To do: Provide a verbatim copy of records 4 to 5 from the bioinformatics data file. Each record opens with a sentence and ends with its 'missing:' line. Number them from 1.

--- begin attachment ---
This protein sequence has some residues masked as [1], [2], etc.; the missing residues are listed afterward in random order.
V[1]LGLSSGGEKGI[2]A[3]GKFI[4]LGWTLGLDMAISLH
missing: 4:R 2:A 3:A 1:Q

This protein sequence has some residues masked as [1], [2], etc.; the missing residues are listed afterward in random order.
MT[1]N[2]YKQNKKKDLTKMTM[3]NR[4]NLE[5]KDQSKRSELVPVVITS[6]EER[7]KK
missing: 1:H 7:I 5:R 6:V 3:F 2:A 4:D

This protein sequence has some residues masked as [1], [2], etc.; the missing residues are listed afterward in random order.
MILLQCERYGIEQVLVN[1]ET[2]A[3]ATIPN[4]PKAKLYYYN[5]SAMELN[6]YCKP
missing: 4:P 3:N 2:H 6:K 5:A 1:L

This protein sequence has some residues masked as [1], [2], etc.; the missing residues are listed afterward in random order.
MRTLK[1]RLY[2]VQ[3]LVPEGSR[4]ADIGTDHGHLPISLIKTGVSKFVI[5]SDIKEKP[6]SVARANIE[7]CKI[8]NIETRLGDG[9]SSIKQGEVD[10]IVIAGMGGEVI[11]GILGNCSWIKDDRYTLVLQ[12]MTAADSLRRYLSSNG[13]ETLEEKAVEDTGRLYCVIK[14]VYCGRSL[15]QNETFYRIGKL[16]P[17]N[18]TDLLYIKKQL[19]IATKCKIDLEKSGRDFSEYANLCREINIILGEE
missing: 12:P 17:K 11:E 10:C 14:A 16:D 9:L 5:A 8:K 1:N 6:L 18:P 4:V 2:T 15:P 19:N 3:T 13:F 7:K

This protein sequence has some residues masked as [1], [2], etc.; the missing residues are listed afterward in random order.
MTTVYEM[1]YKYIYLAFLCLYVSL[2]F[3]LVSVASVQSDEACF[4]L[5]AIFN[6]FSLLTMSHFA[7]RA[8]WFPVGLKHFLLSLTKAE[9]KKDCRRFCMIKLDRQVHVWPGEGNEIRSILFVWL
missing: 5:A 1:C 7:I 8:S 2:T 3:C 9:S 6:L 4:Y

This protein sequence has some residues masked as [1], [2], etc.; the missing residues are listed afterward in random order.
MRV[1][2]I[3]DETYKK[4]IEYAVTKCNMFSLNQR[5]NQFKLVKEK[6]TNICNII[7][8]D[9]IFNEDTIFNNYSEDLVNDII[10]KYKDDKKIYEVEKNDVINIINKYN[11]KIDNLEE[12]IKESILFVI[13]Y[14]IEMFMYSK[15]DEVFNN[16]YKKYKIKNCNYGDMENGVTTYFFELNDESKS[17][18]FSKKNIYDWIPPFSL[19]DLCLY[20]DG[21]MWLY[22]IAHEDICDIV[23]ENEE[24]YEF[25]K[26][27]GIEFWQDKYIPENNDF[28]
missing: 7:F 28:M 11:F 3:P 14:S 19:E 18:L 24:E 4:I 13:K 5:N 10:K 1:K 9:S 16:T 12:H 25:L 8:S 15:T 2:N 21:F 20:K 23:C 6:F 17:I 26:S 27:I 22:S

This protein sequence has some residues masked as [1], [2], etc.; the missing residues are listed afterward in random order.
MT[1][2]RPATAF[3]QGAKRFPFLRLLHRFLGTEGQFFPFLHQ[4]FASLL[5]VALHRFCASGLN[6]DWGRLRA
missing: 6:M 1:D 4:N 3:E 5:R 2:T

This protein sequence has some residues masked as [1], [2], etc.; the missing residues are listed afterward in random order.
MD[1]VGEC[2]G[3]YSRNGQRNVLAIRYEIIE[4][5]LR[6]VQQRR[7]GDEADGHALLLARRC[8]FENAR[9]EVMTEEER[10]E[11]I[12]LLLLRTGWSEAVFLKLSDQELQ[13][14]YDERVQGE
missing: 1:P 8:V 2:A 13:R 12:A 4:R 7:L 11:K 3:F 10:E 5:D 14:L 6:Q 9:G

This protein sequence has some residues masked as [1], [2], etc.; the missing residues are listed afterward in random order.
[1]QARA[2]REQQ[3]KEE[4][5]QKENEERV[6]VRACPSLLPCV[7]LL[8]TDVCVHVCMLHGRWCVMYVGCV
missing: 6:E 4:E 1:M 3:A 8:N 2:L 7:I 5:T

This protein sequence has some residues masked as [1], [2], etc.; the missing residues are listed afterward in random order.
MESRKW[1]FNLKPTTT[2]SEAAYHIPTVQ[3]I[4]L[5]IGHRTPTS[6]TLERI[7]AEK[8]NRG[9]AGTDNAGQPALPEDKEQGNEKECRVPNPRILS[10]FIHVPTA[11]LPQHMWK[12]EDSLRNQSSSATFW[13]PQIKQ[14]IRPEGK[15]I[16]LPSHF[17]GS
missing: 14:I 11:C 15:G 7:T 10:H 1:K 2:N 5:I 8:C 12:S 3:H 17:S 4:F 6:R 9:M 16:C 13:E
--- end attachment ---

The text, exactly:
This protein sequence has some residues masked as [1], [2], etc.; the missing residues are listed afterward in random order.
MRTLK[1]RLY[2]VQ[3]LVPEGSR[4]ADIGTDHGHLPISLIKTGVSKFVI[5]SDIKEKP[6]SVARANIE[7]CKI[8]NIETRLGDG[9]SSIKQGEVD[10]IVIAGMGGEVI[11]GILGNCSWIKDDRYTLVLQ[12]MTAADSLRRYLSSNG[13]ETLEEKAVEDTGRLYCVIK[14]VYCGRSL[15]QNETFYRIGKL[16]P[17]N[18]TDLLYIKKQL[19]IATKCKIDLEKSGRDFSEYANLCREINIILGEE
missing: 12:P 17:K 11:E 10:C 14:A 16:D 9:L 5:A 8:K 1:N 6:L 18:P 4:V 2:T 15:P 19:N 3:T 13:F 7:K

This protein sequence has some residues masked as [1], [2], etc.; the missing residues are listed afterward in random order.
MTTVYEM[1]YKYIYLAFLCLYVSL[2]F[3]LVSVASVQSDEACF[4]L[5]AIFN[6]FSLLTMSHFA[7]RA[8]WFPVGLKHFLLSLTKAE[9]KKDCRRFCMIKLDRQVHVWPGEGNEIRSILFVWL
missing: 5:A 1:C 7:I 8:S 2:T 3:C 9:S 6:L 4:Y